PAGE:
A lab’s choice of a PSA assay can also affect prostate cancer diagnosis based on the clinical cutoff for ­referring men for biopsy. The widely accepted cutoff of 4 ng/mL, Dr. Saenger says, was developed based on a study using the Tandem-R PSA assay (Hybritech), which uses a unique calibration standard. A majority of PSA assays in use are calibrated based on the World Health Organization reference standard and may produce patient results that are about 20 percent lower than the Hybritech-calibrated assays, she says. This may lead to confusion if cutoffs of 4.0 or 2.5 ng/mL are used; they were not derived using a WHO-calibrated PSA.

Yet even among the WHO-calibrated assays, differences exist among manufacturers, Dr. Saenger cautions. “If you look at CAP proficiency testing, you will notice a wide range of comparability. The Roche WHO-calibrated assay is comparable to the Beckman Coulter Hybritech assay, while other WHO-calibrated assays are 10 to 25 percent lower than the Beckman Hybritech, and some run higher than the Hybritech. Clearly, further standardization efforts are needed if PSA screening remains a common practice.”

Mayo Clinic uses a Hybritech-calibrated PSA assay and provides clinicians with “interpretive information about the assay, platform, and calibration” the lab uses—a strategy Dr. Saenger advocates for all laboratories, if feasible.

Beckman Coulter is recommending that labs set a lower cutoff when using a WHO-calibrated assay—if the assay is truly 20 percent lower than the Hybritech-calibrated assay, says Beckman Coulter’s Bernard Cook, PhD, of scientific and professional relations. “We are telling customers that if they calibrate to WHO, they should use a 3.1 ng/mL [rather than a 4.0 ng/mL] cutoff. A lower cutoff of 2.5 ng/mL on Hybritech should be 2.0 ng/mL with a WHO-calibrated method.”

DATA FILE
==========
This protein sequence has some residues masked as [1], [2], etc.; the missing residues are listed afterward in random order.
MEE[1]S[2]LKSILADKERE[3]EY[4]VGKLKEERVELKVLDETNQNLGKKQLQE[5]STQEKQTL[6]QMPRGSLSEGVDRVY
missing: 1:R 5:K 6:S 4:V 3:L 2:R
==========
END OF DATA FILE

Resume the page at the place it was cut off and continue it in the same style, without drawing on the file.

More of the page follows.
Dr. Faix, however, says his laboratory at Stanford is using a WHO-calibrated assay and has purposefully maintained the 4 ng/mL cutoff, with the support of the urologists. “We know this makes the screening less sensitive,” he says, “but that may be a good thing if it reduces the number of false-positives. We are careful to add a comment to the effect that no single PSA cutoff can accurately identify patients with prostate cancer.”

Columbia University urologist Franklin Lowe, MD, uses a cutoff of 2.5 ng/mL for men under 60, which is based on a study he and colleagues did on more than 36,000 patients (Gilbert SM, et al. Urology. 2005;65: 549–553). The research found that men who had PSA levels between 2.5 and 4 had a 27.5 percent chance of having prostate cancer, he says. “Between 4 and 10, the likelihood was 30 percent. Only when you got below 2.5 did it drop to 22 percent. Below 2 was 18.7 percent.”

For men with elevated total PSA, the percentage of free PSA, which is a subset of the total, can serve as a triage test of sorts to quantify the odds that the person has prostate cancer.

Total PSA, Dr. Saenger noted in her presentation, consists of free PSA and PSA bound primarily to alpha-1-antichymotrypsin. A ratio of free to total PSA (%fPSA) greater than 25 percent reduces the likelihood of prostate cancer and may imply benign prostatic hypertrophy. A low ratio (<10 percent) suggests a greater probability of prostate cancer, and a %fPSA ratio between 10 to 25 percent falls in a “gray zone.”